Knowing more about the world. Kids are global citizens now, even in small-town America, and they must learn to act that way. Mike Eskew, CEO of UPS, talks about needing workers who are "global trade literate, sensitive to foreign cultures, conversant in different languages"--not exactly strong points in the U.S., where fewer than half of high school students are enrolled in a foreign-language class and where the social-studies curriculum tends to fixate on U.S. history.

Thinking outside the box. Jobs in the new economy--the ones that won't get outsourced or automated--"put an enormous premium on creative and innovative skills, seeing patterns where other people see only chaos," says Marc Tucker, an author of the skills-commission report and president of the National Center on Education and the Economy. Traditionally that's been an American strength, but schools have become less daring in the back-to-basics climate of NCLB. Kids also must learn to think across disciplines, since that's where most new breakthroughs are made. It's interdisciplinary combinations--design and technology, mathematics and art--"that produce YouTube and Google," says Thomas Friedman, the best-selling author of The World Is Flat.

Becoming smarter about new sources of information. In an age of overflowing information and proliferating media, kids need to rapidly process what's coming at them and distinguish between what's reliable and what isn't. "It's important that students know how to manage it, interpret it, validate it, and how to act on it," says Dell executive Karen Bruett, who serves on the board of the Partnership for 21st Century Skills, a group of corporate and education leaders focused on upgrading American education.

Developing good people skills. EQ, or emotional intelligence, is as important as IQ for success in today's workplace. "Most innovations today involve large teams of people," says former Lockheed Martin CEO Norman Augustine. "We have to emphasize communication skills, the ability to work in teams and with people from different cultures."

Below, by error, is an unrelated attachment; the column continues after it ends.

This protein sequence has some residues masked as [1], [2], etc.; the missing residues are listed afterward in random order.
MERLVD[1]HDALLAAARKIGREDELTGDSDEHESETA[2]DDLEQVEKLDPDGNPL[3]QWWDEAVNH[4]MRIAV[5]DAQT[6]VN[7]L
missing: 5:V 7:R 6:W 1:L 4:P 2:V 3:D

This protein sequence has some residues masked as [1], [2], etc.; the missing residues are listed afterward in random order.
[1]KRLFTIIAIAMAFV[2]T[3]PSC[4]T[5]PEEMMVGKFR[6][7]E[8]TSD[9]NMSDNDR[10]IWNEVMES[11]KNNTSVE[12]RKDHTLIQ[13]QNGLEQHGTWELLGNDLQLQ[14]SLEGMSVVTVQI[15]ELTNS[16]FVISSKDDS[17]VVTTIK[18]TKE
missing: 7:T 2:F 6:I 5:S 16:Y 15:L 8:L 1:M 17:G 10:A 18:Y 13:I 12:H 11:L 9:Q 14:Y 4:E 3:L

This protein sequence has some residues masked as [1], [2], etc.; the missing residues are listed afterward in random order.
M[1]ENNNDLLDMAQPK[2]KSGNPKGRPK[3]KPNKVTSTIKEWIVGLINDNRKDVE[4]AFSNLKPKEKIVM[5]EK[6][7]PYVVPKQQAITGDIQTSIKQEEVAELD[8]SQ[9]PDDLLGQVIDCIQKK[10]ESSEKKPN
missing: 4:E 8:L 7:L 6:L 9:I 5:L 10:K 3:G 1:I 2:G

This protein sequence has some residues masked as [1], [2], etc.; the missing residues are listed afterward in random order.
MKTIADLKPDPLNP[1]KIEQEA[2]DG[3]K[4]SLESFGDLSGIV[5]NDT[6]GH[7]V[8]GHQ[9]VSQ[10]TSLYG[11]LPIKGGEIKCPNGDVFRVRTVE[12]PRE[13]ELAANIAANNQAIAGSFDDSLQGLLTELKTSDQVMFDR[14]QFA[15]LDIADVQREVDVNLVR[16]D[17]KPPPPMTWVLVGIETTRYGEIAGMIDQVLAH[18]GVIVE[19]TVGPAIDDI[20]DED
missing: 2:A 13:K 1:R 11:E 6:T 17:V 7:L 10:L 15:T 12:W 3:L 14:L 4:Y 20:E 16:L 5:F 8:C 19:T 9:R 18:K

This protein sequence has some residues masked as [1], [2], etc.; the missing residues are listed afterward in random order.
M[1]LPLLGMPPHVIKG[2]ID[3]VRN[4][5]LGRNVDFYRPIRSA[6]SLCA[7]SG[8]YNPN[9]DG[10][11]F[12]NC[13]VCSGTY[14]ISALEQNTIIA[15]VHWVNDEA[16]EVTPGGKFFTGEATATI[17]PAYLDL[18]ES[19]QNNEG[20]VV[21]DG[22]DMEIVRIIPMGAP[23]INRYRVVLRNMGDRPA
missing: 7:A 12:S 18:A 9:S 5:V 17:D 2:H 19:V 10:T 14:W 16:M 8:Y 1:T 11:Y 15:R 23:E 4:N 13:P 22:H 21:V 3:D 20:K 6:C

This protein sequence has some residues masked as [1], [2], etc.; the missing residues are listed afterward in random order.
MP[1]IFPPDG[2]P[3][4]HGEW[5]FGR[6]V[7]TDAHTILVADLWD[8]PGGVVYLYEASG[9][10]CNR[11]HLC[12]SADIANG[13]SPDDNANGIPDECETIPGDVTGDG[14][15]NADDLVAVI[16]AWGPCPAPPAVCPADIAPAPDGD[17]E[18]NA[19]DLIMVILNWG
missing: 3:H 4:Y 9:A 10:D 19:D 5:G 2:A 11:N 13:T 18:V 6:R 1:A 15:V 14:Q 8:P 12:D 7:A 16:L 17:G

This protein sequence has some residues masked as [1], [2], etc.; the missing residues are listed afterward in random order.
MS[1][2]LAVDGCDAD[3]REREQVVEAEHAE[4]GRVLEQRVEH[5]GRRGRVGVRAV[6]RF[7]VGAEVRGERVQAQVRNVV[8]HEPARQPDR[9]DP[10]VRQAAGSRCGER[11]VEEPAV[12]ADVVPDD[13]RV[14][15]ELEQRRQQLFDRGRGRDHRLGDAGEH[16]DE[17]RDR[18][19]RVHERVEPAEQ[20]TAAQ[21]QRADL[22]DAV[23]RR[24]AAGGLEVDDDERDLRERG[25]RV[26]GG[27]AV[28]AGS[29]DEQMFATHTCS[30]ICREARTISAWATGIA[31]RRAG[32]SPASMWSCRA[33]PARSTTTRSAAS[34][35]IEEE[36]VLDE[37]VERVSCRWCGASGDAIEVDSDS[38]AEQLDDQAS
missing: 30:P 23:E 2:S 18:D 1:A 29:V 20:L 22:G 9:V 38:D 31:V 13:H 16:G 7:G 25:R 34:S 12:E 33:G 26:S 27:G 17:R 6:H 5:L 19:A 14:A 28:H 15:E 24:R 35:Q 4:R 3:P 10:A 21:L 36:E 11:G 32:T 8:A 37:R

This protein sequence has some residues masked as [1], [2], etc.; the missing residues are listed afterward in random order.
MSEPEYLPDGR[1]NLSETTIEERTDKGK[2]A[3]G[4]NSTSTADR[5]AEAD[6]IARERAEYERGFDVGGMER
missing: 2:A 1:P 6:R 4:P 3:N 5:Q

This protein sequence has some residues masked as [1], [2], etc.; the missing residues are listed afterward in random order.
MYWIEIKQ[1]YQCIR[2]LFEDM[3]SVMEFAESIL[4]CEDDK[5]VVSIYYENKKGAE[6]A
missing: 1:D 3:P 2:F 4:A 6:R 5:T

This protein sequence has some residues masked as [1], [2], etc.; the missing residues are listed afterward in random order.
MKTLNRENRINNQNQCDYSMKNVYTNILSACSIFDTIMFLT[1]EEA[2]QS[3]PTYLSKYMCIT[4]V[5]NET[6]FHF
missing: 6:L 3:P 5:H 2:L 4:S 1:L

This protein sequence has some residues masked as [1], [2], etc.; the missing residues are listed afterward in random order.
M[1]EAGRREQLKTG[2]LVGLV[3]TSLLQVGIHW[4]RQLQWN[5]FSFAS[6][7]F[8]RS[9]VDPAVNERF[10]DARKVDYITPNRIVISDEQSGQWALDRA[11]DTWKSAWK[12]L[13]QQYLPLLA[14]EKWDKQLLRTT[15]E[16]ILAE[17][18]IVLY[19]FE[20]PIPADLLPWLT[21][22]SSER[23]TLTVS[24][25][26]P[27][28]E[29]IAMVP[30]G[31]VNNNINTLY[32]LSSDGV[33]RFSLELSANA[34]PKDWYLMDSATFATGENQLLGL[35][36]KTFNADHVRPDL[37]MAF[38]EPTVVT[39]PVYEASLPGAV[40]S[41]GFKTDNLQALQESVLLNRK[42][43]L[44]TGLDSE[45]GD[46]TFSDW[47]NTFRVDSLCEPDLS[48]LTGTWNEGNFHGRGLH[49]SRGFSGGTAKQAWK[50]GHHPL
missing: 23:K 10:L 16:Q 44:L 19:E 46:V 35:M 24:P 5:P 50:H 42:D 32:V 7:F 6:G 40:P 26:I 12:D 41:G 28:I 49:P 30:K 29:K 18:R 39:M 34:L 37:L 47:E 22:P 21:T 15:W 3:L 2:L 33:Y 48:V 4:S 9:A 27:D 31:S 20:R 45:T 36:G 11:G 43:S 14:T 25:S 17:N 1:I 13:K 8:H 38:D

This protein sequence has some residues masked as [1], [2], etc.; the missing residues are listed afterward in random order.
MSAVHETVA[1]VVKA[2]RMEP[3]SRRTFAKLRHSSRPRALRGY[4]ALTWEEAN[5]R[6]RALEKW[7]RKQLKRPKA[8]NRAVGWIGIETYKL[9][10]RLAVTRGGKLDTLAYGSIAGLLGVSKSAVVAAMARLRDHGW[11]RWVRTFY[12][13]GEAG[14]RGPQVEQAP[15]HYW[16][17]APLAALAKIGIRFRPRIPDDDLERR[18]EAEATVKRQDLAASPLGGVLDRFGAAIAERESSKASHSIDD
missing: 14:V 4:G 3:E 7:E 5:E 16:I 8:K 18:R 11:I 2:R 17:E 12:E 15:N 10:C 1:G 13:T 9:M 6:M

Can our public schools, originally designed to educate workers for agrarian life and industrial-age factories, make the necessary shifts? The Skills commission will argue that it's possible only if we add new depth and rigor to our curriculum and standardized exams, redeploy the dollars we spend on education, reshape the teaching force and reorganize who runs the schools. But without waiting for such a revolution, enterprising administrators around the country have begun to update their schools, often with ideas and support from local businesses. The state of Michigan, conceding that it can no longer count on the ailing auto industry to absorb its poorly educated and low-skilled workers, is retooling its high schools, instituting what are among the most rigorous graduation requirements in the nation. Elsewhere, organizations like the Bill and Melinda Gates Foundation, the Carnegie Foundation for the Advancement of Teaching and the Asia Society are pouring money and expertise into model programs to show the way.

What It Means to Be a Global Student